Confirmation hearings for Donald Trump’s nominee for Secretary of Education, a charter schools advocate favored by the Orthodox Jewish community, have been put off a week as federal ethics watchdogs struggle to complete their review of the billionaire’s massive holdings.
Betsy DeVos, a philanthropist and a prominent supporter of the so-called “school choice” agenda, is a favorite of Orthodox Jewish education advocates, who see her as friendly to their interests. Groups she funded and ran have worked alongside Orthodox advocacy organizations for years.
In early January, Democrats called for DeVos’s confirmation to be delayed past January 11, saying that the Office of Governmental Ethics had not been given sufficient time to review her assets for potential conflicts of interest. The Senate Health Education Labor and Pensions Committee announced late on the night of January 9 that DeVos’s hearing would be delayed until January 17.
Meanwhile, opposition to DeVos’s confirmation has grown. A coalition of leading national civil rights groups, The Leadership Conference on Civil and Human Rights, sent a letter to senators calling the billionaire the “wrong choice” for Secretary of Education.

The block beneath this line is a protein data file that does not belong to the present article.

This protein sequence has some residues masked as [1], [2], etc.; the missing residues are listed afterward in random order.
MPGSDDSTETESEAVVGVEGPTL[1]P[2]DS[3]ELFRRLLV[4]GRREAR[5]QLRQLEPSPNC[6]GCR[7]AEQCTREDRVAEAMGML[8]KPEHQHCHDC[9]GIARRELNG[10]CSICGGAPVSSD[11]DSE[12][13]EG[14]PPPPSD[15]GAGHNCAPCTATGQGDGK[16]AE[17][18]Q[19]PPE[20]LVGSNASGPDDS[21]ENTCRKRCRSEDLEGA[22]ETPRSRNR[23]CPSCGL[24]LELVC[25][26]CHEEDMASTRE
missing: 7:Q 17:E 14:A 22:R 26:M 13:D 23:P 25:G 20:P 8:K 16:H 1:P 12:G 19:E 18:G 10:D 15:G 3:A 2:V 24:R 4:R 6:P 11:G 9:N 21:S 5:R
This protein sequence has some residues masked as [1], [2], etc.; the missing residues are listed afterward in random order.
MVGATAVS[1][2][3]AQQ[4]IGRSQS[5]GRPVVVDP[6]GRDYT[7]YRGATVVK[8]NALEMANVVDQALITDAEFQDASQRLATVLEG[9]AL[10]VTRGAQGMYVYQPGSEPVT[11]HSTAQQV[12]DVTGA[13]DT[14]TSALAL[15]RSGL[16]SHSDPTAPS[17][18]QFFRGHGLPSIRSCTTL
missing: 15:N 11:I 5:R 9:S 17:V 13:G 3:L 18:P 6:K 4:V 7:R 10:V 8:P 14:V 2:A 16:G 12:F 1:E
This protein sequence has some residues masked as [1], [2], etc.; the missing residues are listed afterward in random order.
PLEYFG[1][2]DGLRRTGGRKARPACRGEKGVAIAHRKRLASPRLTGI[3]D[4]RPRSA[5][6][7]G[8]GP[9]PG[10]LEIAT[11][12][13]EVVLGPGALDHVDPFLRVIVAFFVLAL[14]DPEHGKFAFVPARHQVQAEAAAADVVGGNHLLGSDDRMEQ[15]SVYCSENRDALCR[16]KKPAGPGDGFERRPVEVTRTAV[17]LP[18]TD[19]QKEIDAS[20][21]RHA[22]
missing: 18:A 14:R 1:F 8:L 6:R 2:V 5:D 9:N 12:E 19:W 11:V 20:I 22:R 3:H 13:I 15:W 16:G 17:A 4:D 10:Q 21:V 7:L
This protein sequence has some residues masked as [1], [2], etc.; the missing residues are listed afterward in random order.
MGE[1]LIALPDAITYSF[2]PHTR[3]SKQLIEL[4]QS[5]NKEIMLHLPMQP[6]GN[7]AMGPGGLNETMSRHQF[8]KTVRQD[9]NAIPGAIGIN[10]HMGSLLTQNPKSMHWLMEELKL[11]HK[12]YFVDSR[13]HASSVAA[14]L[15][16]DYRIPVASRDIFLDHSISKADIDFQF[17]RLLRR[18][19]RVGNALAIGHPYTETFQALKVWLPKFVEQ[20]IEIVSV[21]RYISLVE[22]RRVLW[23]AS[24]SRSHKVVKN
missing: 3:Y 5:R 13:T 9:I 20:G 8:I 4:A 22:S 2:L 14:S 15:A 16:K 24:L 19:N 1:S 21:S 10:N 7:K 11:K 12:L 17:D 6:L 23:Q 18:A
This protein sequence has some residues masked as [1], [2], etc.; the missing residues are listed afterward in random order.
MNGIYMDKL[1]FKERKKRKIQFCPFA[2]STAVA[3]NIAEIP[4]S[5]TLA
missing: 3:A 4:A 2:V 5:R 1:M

“We…cannot support a nominee who has demonstrated that she seeks to undermine bedrock American principles of equal opportunity, nondiscrimination and public education itself,” the Leadership Conference wrote.
The American Jewish Committee and the Jewish Council on Public Affairs, both major Jewish organizations, are members of the Leadership Conference, but both told the Forward that they had taken no position on DeVos’s nomination.
A New York Times editorial on Tuesday raised concerns about potential conflicts of interest between DeVos’s business holdings and the work of the Department of Education.
Josh Nathan-Kazis is a staff writer for the Forward. He covers charities and politics, and writes investigations and longform.